"Once this last start comes around, I want to concentrate on the start of the season,'' Verlander said about his decision to halt any negotiations as of Wednesday. (The Tigers are aware of this stance, and seem to concur it's the proper way to go.)
While Heyman also quotes Tigers general manager Dave Dombrowski in the article about Verlander's stance, this could be a setback for the Tigers:
I don't think anything productive comes from talking about a contract during the season. We try to keep distractions out. It's been rare when we've done it, and it's usually more about free agents.
The problem with Verlander not wanting to discuss an extension during the season is that next offseason, he'll be only a year away from free agency.
Verlander is extremely competitive and has gone on record saying that he wants to be the first $200 million pitcher in baseball. It was on March 6 that Verlander addressed his desire for a $200 million contract to USA Today's James Jahnke:
On comments he made about the $200 million: "They got taken out of context a little bit, but I'm not going to take back what I said. Do you want to be the first $200-million pitcher? Yeah, absolutely."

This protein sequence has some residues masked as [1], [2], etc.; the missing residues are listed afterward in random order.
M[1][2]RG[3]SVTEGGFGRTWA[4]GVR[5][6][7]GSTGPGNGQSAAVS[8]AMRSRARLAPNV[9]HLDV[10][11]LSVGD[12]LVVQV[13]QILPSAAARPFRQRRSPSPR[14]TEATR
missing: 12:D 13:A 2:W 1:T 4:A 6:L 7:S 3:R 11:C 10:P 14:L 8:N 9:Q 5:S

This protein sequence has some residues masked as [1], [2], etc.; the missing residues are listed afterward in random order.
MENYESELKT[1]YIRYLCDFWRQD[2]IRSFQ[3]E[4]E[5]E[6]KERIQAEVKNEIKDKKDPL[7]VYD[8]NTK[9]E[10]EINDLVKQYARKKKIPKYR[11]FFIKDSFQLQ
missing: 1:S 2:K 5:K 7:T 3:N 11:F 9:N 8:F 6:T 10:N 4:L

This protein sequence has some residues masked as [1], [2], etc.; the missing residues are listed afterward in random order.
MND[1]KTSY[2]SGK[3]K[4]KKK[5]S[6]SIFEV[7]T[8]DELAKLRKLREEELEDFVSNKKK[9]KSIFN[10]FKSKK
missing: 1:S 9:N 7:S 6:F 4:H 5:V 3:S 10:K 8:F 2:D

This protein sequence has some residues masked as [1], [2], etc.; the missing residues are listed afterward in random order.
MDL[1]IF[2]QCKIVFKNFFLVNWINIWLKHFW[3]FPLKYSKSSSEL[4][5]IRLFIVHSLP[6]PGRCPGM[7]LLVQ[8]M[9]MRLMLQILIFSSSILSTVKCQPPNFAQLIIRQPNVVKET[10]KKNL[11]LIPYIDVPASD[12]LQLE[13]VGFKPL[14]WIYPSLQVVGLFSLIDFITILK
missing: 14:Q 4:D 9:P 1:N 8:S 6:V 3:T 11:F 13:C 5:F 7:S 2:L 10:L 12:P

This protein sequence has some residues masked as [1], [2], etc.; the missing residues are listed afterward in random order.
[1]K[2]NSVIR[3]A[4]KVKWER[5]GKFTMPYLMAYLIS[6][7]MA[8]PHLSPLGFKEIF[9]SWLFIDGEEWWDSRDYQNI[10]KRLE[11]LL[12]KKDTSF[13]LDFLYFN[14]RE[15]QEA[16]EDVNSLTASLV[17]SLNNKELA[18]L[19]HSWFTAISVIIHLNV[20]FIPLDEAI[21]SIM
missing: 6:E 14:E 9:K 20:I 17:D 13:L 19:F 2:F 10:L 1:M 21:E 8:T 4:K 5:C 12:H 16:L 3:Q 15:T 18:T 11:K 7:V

Verlander has discussed experiencing free agency as well, which has to be a concern for the Tigers front office.
On Feb. 12, Verlander talked about his interest in testing free agency with Fox Sports' Jon Paul Morosi:
Absolutely. I think that’d be a blast. If I have two more years like I just had, it would be pretty interesting.
Verlander then explained what he would enjoy about it:
You know how competitive I am. It’s kind of fun thinking about having teams battle for you.
Will Justin Verlander elect to experience free agency?
The speculation over Verlander's contract status had been put on the back burner over the last several weeks, but with his comments on March 23, his status will be a topic entering the regular season.
While it is probably for the best that Verlander and the Tigers won't allow talks to affect his pitching, Verlander is so focused due to his competitive nature that his pitching would have been unlikely to be affected if talks were occurring.
Now with the clock ticking on Verlander's current contract, it doesn't seem that far-fetched for Verlander to hit the open market. If that occurs, it will be hard for the Tigers to try to compete with the clubs in the bigger markets.
Hopefully, Verlander wants to finish his career in Detroit and be considered a Tiger for life. However, it will be a challenge to get him to sign an extension next offseason, when he'll only be closer to free agency.